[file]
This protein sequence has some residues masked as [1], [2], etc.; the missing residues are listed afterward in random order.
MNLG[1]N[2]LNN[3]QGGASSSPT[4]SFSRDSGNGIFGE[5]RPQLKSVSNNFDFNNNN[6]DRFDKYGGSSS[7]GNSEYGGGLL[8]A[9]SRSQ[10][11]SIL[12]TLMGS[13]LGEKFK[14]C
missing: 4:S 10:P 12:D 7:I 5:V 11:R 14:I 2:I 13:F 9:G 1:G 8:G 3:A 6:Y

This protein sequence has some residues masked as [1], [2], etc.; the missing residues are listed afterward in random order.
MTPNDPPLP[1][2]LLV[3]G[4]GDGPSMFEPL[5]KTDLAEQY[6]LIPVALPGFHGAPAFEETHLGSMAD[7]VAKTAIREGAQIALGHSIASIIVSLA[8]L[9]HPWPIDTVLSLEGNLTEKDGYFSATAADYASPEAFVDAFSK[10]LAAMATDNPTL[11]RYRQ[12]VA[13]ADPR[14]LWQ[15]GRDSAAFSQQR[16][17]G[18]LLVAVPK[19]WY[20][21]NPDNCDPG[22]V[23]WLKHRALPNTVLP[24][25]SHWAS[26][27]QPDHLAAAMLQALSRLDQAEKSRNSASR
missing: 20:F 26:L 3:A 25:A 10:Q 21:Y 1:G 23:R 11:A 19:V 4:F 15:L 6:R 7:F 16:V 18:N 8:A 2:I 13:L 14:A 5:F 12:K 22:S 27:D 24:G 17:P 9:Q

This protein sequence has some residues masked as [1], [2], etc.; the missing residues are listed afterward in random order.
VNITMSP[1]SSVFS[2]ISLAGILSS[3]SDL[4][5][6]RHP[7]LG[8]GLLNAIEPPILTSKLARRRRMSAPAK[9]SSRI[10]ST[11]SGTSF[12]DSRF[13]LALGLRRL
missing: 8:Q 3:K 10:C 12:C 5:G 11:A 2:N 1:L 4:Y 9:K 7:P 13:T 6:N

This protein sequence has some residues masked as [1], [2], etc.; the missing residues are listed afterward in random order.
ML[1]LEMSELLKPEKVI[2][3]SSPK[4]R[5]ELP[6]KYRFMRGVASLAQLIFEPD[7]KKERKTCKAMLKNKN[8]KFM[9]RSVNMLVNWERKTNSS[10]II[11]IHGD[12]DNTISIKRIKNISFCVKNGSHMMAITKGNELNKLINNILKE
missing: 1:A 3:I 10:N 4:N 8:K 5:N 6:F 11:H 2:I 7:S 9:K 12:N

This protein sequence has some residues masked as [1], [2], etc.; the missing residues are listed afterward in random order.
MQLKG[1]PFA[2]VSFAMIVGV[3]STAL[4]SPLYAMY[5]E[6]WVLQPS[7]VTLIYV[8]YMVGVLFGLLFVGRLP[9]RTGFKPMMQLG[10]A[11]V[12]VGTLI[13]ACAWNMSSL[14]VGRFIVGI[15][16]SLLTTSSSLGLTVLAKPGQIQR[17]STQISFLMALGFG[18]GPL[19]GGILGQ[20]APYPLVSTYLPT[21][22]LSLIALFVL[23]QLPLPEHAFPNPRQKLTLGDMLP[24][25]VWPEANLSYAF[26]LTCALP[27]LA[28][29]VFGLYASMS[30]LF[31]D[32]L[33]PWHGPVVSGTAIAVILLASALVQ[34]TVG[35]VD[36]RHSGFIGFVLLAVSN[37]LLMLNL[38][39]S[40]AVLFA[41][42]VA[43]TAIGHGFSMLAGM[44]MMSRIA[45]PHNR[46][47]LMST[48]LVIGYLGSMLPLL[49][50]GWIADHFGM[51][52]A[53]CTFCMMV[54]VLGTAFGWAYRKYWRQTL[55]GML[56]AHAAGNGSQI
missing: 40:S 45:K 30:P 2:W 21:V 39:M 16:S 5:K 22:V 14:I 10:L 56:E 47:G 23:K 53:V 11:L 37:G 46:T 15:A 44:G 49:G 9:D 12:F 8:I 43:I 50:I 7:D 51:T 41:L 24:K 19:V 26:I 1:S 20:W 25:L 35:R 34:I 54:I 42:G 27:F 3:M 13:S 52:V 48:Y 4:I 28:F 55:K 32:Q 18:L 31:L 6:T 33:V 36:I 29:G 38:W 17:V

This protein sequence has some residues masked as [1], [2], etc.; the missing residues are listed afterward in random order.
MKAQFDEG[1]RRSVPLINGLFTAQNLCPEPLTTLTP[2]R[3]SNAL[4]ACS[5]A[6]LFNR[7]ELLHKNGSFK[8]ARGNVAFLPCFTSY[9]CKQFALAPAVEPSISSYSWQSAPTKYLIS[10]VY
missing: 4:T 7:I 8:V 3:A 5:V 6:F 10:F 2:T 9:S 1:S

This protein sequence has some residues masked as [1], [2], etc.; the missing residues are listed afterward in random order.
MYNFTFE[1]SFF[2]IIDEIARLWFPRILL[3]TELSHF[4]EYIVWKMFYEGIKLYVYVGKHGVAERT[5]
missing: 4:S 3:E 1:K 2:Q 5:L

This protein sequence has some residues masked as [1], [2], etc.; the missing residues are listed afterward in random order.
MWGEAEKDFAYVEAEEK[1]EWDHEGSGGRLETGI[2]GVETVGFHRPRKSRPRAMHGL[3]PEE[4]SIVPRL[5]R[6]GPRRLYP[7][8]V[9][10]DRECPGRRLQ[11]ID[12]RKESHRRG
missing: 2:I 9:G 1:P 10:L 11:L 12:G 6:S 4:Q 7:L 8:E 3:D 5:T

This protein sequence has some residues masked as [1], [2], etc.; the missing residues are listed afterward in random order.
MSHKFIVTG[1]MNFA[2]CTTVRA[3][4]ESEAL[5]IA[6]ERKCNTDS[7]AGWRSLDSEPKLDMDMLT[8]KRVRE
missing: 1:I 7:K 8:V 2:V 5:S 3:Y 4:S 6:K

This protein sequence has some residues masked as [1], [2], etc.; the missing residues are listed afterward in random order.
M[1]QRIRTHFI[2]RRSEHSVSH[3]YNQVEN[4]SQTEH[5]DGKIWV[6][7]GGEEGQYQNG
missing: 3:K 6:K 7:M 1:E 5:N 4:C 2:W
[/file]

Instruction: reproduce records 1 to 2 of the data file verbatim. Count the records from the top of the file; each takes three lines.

This protein sequence has some residues masked as [1], [2], etc.; the missing residues are listed afterward in random order.
MNLG[1]N[2]LNN[3]QGGASSSPT[4]SFSRDSGNGIFGE[5]RPQLKSVSNNFDFNNNN[6]DRFDKYGGSSS[7]GNSEYGGGLL[8]A[9]SRSQ[10][11]SIL[12]TLMGS[13]LGEKFK[14]C
missing: 4:S 10:P 12:D 7:I 5:V 11:R 14:I 2:I 13:F 9:G 1:G 8:G 3:A 6:Y

This protein sequence has some residues masked as [1], [2], etc.; the missing residues are listed afterward in random order.
MTPNDPPLP[1][2]LLV[3]G[4]GDGPSMFEPL[5]KTDLAEQY[6]LIPVALPGFHGAPAFEETHLGSMAD[7]VAKTAIREGAQIALGHSIASIIVSLA[8]L[9]HPWPIDTVLSLEGNLTEKDGYFSATAADYASPEAFVDAFSK[10]LAAMATDNPTL[11]RYRQ[12]VA[13]ADPR[14]LWQ[15]GRDSAAFSQQR[16][17]G[18]LLVAVPK[19]WY[20][21]NPDNCDPG[22]V[23]WLKHRALPNTVLP[24][25]SHWAS[26][27]QPDHLAAAMLQALSRLDQAEKSRNSASR
missing: 20:F 26:L 3:A 25:A 10:Q 21:Y 1:G 23:R 11:A 19:V 4:F 15:L 6:R 7:F 16:V 18:N 8:A 2:I 13:L 14:A 5:F 12:K 22:S 27:D 24:G 17:P 9:Q